Although Lee’s prodigious visual talents would come to their full flower in later films, especially First Love (1993), and his recent masterpieces Nowhere to Hide (1999) and Duelist (2005), Gagman is a tremendously impressive debut, and Lee's dizzying mixture of dreams, fantasy, pathos, satire, and canny appropriation of film references proved him to be a unique talent right out of the gate. The characters of Jong-sae and Do-seok, according to an interview Lee gave to critic Tony Rayns, were inspired by Don Quixote and Sancho Panza. Although Jong-sae, this odd, and perhaps mentally ill, third-rate cabaret comedian tilting at cinematic windmills at first blush seems to be merely a figure of ridicule, this character also elicits sympathy as someone wanting desperately to make a name for himself and matter to the world. This is conveyed by both the witty screenplay by Lee and Bae Chang-ho (a great director in his own right for whom Lee was an assistant), and the mesmerizing performance by Ahn Sung-ki, one of Korea’s finest actors, who truly embodies a character, rather than being simply a collection of quirks and bizarre behavior. His two co-stars are also quite impressive and ably match Ahn note for note. Bae, as Jong-sae’s dimwitted sidekick, and Hwang Shin-hye, as the sexy, devious femme fatale, transform what would be, in lesser hands, merely stock characters into people much deeper and more interesting. All these elements are melded with an arsenal’s worth of cinematic allusions, combining wicked parodies of Korean films (a TV interviewer speaks to an actress who is “known for acting in bed,” and a director who claims his formulaic film as social realism), and appropriations of Hollywood screwball comedy, westerns, and gangster films. Jong-sae evokes not only Charlie Chaplin’s mustache and Little Tramp duck-walk, but in his grasping at fame, Rupert Pupkin in Scorsese’s The King of Comedy. As the three set out to prove Godard’s axiom that all you need to make a film is a girl and a gun, Lee Myung-se uses these materials, and much more, to deliver a great love letter to the movies.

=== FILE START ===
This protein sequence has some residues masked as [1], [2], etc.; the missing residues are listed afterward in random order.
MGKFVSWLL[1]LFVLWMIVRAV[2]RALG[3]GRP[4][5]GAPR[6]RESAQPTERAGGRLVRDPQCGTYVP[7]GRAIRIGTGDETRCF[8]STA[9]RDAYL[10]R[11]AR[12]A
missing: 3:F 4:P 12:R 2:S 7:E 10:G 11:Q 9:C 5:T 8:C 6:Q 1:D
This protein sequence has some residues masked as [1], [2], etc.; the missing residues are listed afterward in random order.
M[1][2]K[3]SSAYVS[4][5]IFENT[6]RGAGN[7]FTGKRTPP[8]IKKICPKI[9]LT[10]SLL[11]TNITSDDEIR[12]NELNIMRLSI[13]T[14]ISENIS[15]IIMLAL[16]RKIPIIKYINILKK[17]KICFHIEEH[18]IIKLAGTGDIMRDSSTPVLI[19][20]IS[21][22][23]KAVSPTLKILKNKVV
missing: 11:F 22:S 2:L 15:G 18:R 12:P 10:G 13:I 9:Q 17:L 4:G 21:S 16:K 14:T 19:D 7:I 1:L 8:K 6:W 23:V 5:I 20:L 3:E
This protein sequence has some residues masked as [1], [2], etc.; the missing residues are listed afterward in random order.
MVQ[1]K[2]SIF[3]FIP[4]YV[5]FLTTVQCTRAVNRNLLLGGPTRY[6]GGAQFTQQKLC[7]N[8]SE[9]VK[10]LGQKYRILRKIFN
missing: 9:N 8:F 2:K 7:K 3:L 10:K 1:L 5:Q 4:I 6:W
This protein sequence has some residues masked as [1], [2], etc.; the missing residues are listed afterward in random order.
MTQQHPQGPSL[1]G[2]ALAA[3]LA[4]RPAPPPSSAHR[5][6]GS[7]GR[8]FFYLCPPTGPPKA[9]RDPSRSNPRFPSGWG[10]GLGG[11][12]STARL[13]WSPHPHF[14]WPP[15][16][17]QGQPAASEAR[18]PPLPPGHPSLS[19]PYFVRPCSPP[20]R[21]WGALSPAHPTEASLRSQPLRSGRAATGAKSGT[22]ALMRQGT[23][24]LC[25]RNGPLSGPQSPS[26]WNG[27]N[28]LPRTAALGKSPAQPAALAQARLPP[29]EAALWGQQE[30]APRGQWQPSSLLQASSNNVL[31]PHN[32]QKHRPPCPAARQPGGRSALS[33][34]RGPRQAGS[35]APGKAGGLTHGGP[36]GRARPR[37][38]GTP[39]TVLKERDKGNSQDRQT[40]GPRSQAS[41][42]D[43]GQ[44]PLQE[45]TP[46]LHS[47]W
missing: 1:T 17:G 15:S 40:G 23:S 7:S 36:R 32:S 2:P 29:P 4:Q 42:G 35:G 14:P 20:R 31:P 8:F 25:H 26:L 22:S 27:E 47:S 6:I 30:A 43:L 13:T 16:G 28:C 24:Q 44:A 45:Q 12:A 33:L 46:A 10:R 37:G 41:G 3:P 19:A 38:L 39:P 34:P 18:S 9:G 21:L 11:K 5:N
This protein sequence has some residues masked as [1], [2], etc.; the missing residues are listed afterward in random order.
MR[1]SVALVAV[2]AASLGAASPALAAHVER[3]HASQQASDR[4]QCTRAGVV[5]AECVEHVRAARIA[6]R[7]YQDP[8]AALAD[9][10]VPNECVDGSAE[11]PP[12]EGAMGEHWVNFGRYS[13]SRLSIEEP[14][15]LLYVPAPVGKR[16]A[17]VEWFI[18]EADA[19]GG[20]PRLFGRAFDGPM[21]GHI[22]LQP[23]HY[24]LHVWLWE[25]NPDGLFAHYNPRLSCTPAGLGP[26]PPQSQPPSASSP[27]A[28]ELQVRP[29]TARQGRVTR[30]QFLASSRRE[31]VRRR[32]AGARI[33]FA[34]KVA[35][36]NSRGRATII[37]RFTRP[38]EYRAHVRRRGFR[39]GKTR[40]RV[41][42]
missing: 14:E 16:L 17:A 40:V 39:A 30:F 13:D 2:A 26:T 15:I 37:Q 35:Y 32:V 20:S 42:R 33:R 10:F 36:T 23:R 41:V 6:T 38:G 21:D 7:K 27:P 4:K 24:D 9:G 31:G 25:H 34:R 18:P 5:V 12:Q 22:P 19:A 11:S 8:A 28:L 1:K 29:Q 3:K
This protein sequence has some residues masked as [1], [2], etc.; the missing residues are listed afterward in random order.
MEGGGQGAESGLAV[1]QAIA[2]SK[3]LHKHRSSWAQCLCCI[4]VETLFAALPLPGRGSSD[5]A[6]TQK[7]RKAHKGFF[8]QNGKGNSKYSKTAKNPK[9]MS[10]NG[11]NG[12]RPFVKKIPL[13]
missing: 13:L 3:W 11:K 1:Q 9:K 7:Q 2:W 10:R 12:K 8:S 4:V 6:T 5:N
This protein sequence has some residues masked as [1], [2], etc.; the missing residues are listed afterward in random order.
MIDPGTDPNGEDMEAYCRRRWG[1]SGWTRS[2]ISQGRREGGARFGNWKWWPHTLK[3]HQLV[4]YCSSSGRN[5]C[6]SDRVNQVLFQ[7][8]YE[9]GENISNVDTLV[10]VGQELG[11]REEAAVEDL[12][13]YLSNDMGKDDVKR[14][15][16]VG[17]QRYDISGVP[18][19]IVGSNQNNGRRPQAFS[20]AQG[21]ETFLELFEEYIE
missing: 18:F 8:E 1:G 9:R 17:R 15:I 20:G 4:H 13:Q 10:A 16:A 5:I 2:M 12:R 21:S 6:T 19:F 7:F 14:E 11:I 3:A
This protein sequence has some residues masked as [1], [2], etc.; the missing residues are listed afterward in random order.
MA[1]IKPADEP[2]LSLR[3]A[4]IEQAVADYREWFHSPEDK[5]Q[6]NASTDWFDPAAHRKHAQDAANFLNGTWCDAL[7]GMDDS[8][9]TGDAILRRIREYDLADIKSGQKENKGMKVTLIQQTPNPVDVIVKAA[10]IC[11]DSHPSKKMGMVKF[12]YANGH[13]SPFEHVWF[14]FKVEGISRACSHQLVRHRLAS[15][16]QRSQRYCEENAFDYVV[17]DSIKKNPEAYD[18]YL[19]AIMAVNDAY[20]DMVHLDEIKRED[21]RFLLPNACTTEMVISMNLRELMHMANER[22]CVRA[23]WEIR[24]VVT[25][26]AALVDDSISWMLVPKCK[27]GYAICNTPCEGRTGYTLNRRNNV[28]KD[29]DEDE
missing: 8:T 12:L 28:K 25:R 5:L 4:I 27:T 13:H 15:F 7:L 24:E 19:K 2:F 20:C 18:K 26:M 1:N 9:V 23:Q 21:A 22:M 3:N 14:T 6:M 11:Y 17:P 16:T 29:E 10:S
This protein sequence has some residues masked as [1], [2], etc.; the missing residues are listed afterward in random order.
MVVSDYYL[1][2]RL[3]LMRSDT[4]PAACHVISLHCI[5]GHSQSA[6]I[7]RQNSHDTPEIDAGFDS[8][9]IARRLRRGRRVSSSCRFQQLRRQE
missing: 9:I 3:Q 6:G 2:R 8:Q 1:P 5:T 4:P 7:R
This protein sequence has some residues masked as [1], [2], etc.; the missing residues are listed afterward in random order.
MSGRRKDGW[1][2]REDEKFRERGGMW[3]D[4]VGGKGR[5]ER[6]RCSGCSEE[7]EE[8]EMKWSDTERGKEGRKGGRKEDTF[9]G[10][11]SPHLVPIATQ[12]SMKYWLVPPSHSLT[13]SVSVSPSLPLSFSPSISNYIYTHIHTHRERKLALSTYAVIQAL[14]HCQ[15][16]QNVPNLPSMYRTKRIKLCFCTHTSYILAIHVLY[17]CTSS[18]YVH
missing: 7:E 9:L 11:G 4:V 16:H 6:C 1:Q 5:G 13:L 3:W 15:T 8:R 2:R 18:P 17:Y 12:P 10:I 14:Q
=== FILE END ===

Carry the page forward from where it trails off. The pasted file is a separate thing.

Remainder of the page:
And if you’re in the New York City area, I urge you to see this film on screen at the Imaginasian Theater, where it will screen on January 24, as part of the series “Chungmuro Express: Classic Korean Cinema.” This film series, organized by Korean Cultural Service, will begin with a four-film tribute to actor Ahn Sung-ki. The series’ curator, and my good friend, Hyun-Ock Im, will introduce these screenings and conduct a Q&A afterward. The next screening, on February 28, will be Jeong Ji-young’s Vietnam War drama White Badge. All screenings are free admission and you can RSVP at (212) 759-9550. For more information about Gagman and the film series, see the press release.